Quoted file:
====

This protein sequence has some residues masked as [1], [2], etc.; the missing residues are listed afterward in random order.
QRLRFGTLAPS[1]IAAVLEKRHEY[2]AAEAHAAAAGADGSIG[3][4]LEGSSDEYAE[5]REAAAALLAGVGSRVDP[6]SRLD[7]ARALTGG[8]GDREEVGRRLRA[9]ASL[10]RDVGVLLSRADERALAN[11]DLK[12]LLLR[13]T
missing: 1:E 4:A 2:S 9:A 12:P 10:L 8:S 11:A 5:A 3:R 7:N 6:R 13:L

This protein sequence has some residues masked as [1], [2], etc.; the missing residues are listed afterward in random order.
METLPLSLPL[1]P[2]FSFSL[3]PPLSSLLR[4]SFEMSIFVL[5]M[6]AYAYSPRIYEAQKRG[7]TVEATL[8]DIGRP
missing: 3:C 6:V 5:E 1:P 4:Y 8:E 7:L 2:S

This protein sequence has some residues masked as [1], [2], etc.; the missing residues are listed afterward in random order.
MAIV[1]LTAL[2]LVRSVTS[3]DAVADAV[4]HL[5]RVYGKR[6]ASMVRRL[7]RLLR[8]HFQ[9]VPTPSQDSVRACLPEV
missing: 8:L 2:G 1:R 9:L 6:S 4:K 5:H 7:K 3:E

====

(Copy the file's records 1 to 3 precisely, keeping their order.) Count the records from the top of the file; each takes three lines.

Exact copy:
This protein sequence has some residues masked as [1], [2], etc.; the missing residues are listed afterward in random order.
QRLRFGTLAPS[1]IAAVLEKRHEY[2]AAEAHAAAAGADGSIG[3][4]LEGSSDEYAE[5]REAAAALLAGVGSRVDP[6]SRLD[7]ARALTGG[8]GDREEVGRRLRA[9]ASL[10]RDVGVLLSRADERALAN[11]DLK[12]LLLR[13]T
missing: 1:E 4:A 2:S 9:A 12:P 10:L 8:S 11:A 5:A 3:R 7:N 6:R 13:L

This protein sequence has some residues masked as [1], [2], etc.; the missing residues are listed afterward in random order.
METLPLSLPL[1]P[2]FSFSL[3]PPLSSLLR[4]SFEMSIFVL[5]M[6]AYAYSPRIYEAQKRG[7]TVEATL[8]DIGRP
missing: 3:C 6:V 5:E 1:P 4:Y 8:E 7:L 2:S

This protein sequence has some residues masked as [1], [2], etc.; the missing residues are listed afterward in random order.
MAIV[1]LTAL[2]LVRSVTS[3]DAVADAV[4]HL[5]RVYGKR[6]ASMVRRL[7]RLLR[8]HFQ[9]VPTPSQDSVRACLPEV
missing: 8:L 2:G 1:R 9:L 6:S 4:K 5:H 7:K 3:E